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Pelvic Floor Therapy

The TC Wellness & Rehab Blog

Pelvic Floor Therapy

To help you to better understand Pelvic Floor Therapy, you may recall that in our introductory article on physical therapy, pelvic floor dysfunction was mentioned as a musculoskeletal disorder, but what is it all about?

The pelvic floor could quickly be voted the least considered structure in the human body, mainly because there is much ignorance surrounding its actual function.

Think of the pelvic floor as a basket. The base of that basket is made of muscles that attach to the handles (i.e., pelvic bone and end of the spine). In that basket are the abdominal and pelvic organs resting safely.

It is the responsibility of the pelvic floor muscles to support the uterus, prostate, bladder, and bowel. Apart from offering support to these organs, the muscles are integral to postural stability and aid individuals in experiencing sensations and arousal in sexual intercourse.

Pelvic Floor Dysfunction

What do you think happens when the basket gets too weak or too tight to carry the load?

Well, that’s the definition of pelvic floor dysfunction. Pelvic floor dysfunction is any deviation in the routine work of the pelvic floor muscles.

What Causes Pelvic Floor Dysfunction?

Pelvic floor dysfunction presents in two main ways, the muscles are either weak (hypotonic/underactive) or too tight (hypertonic/overactive).  In persons with weak pelvic floor muscles, the causes may vary. This can be genetic as some individuals are born with weaker muscles, but it can also result from:

  • Aging
  • Pregnancy and childbirth
  • Surgery
  • Straining with bowel movement and urination
  • Obesity

A tight pelvic floor may be caused by muscle imbalances, stress, anxiety, or trauma. This leads to chronic pain symptoms and can indeed affect one’s quality of life if left untreated.

Pelvic Floor Therapy

How Can I Identify Pelvic Floor Dysfunction? 

Individuals in our population suffer from pelvic floor dysfunctions but often go untreated because symptoms associated with it are often seen as too shameful to seek medical attention. Fortunately, in today’s society, medical and physical therapy management for pelvic floor dysfunctions has been rapidly increasing and options for treatment are easily accessible and confidential.

If you are experiencing:

  • Incontinence (controlling urine)
  • Difficulty urinating
  • Painful urination
  • Prolonged constipation
  • Fecal smearing (wiping anal region and not being clean)
  • Pain with sex
  • Unexplained pelvic pain
  • Erectile dysfunction
  • Unexplained lower back pain

You may need to see a licensed Health care provider for further investigation and management of said symptoms.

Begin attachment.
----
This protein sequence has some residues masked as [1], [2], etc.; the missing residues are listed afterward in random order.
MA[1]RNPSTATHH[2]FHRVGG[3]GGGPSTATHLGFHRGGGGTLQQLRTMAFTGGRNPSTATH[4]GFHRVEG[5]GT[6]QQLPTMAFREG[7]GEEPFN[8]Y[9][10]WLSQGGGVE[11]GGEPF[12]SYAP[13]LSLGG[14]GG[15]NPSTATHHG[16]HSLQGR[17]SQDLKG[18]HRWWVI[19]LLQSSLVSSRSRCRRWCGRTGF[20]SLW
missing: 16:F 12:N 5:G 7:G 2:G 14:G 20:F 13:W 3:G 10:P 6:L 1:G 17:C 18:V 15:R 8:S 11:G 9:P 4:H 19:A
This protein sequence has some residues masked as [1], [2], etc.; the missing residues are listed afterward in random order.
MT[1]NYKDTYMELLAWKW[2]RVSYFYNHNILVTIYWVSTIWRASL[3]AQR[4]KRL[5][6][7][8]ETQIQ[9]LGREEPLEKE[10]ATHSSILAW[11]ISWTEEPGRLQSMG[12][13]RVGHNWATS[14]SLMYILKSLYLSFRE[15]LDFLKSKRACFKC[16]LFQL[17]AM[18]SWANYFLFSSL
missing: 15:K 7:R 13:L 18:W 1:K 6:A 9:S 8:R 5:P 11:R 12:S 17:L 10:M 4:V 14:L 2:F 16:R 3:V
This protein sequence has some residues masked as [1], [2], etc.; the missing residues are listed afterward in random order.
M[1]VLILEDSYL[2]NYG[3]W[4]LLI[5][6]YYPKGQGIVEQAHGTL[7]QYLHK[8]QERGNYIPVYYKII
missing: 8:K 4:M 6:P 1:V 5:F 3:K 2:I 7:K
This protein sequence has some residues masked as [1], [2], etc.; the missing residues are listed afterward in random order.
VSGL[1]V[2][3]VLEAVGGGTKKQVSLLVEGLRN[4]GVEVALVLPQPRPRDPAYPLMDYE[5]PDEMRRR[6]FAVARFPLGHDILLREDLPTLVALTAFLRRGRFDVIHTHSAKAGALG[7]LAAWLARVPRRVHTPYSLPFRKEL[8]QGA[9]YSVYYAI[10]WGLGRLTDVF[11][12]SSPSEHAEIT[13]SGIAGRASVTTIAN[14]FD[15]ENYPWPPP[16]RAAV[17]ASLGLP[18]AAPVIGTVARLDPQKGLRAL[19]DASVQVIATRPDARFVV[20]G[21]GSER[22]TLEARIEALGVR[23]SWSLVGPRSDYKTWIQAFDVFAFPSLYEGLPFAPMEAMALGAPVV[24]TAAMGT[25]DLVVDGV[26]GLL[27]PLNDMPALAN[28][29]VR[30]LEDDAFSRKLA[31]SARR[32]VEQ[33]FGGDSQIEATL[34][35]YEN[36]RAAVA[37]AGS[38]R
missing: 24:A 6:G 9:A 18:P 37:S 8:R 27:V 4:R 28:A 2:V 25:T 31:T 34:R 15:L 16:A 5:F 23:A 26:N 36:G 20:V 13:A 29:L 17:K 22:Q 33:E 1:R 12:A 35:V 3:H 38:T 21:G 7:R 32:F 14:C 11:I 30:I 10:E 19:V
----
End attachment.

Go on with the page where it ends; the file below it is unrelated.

To Kegel or Not To Kegel?

Let’s be honest, we all Google our symptoms and self-diagnose when a new health concern arises. Similarly, individuals suffering from these symptoms often Google and almost always attempt to self-treat. This is not a good idea! Online treatment can cause more harm than good if the incorrect type of exercise/treatment, for instance, is done.

The Kegel exercise is well known as a “pelvic floor ” treatment, but one size does not fit all; if the Kegel exercise is done incorrectly (which is common) or with overactive pelvic floor muscles, this can worsen the symptoms. If you have questions, the safest way forward is to visit a medical professional for treatment.

Why Choose Pelvic Floor Therapy?

Pelvic floor physical therapy focuses on correcting the defect in the operation of the muscles. In most cases, the muscles are weak, but in other instances, the muscles are overactive, which leaves them unable to relax to facilitate normal sexual, bowel, and bladder functions. Based on the type of dysfunction, pelvic floor physiotherapy’s primary goal will be to return the muscles to optimal contracting and relaxing ability.

Treatment for a weak pelvic floor will likely include exercise, electrical muscle stimulation, activity, and lifestyle modifications.

Treatment for overactive muscles will include breathing and relaxation techniques, exercises, massage, behavioral and lifestyle modifications.

Pelvic Floor Therapy

Pelvic floor dysfunction symptoms are often life-altering. Agreeably, speaking to others about such personal and “embarrassing” topics may be challenging, but it is necessary if your normal daily activities are being interrupted by these problems.

Married but not enjoying sex? Annoyed by the little urine that escapes when you sneeze? Pain during ejaculation? Unable to “rise” to the occasion? Having dreadful bowel movement experiences?

You do not have to suffer. A pelvic floor therapist can help.

If you have any concerns about your pelvic floor, speak to your doctor today or contact us


Asha-Gaye Blake-Scarlett B.SC. PT